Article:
I'll add here that in my experience with 203K buyers, the bank has allowed them to choose a contractor (all plans must be approved by bank). I don't see where it's been said yet and I don't know how strict your bank will be but my clients were not able to use a relative that is a contractor should you have one that you were hoping to use. They had to be at arms length to be approved to do the work. Just a little tidbit in the rare case you know someone close so you don't waste valuable time getting the wrong bids.... more
Trulia, Zillow and other such websites simply accumulate data and provide a report. They are good places to start your search from, but you should by no means use only these sites for your decision. Drive through the neighborhoods, talk to neighbors, and utilize the expertise of a REALTOR to assist you in your search. Due Diligence is needed.... more
Since your question states 'home purchase' I'll assume you plan on living in the building and making it a home for a few years. Here are a few points to consider.
- Do YOU want to live in this home or location? If yes, then others will probably also find it desirable. If No, then why would you expect others to want to buy it. Don't get into a deal just because the price is low.
- Why a gut rehab? Is the place that outdated? Don't over build for the location or type of home
- What are homes in finished condition going for in the neighborhood? Assuming 5 years out with old school modest price increases can you get back what you put into it?
- What quality work are you planning on.? Low grade flipper quality works if selling the place immediately. Everything will be new and shiny. Buyers won't know the difference. If selling 3-5 years down the road you have to use quality products now. Quality work and products will still look good in 5 years. Cheap stuff will look like the place needs rehab, again.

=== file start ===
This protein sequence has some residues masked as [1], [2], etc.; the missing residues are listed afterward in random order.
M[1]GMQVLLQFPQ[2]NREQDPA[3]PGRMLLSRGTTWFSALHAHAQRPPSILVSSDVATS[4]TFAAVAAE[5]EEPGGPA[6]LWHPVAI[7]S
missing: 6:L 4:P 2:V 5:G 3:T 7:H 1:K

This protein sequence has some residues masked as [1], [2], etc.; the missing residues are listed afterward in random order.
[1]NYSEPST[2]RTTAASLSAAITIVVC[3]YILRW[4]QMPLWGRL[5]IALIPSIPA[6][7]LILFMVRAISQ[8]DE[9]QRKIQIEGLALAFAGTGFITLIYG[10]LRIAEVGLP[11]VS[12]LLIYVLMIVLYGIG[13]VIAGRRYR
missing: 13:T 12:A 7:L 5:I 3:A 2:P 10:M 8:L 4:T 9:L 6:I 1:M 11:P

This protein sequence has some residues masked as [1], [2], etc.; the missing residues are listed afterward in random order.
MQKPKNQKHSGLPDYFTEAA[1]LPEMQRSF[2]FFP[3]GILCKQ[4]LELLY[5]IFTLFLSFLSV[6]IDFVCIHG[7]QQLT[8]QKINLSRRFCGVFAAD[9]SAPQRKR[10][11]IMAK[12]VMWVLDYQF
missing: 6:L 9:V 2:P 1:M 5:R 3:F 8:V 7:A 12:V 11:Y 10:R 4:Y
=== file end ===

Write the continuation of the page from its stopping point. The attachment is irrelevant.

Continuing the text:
- Code compliant or garbage work. Buyer inspections have gotten far better. Skimping now can cost you later.
- When rehabbing for resale, consider what others like and trends, not just what you like. Make it nice, not eccentric. Your eccentric might not be the same as other peoples and turn buyers off.
- Don't go will low ball estimates for work. That usually only spells trouble.
- Consider having an inspection and cost analysis done for the project.
Hope that helps... more
You will need to meet various Code and Zoning requirements. This info can be obtained from the City and County.
On the construction side
- two egress regardless of sqft due to height above grade
- Joist size will likely be your biggest cost factor. Older homes here typically have 2x6 or 2x8 attic floor joists. In a typical Chicago house these do NOT meet load requirements due to span. New 2x10,12 joists will be needed
- all light, vent, electrical, plumbing and heating requirements will need to be met for a legal unit
- Another significant factor to consider is how much actual floor space will remain after you meet kneewall height requirements. This tends to take away a lot of space.
You may want to consider hiring an inspector or architect to provide a feasibility report.
Good luck... more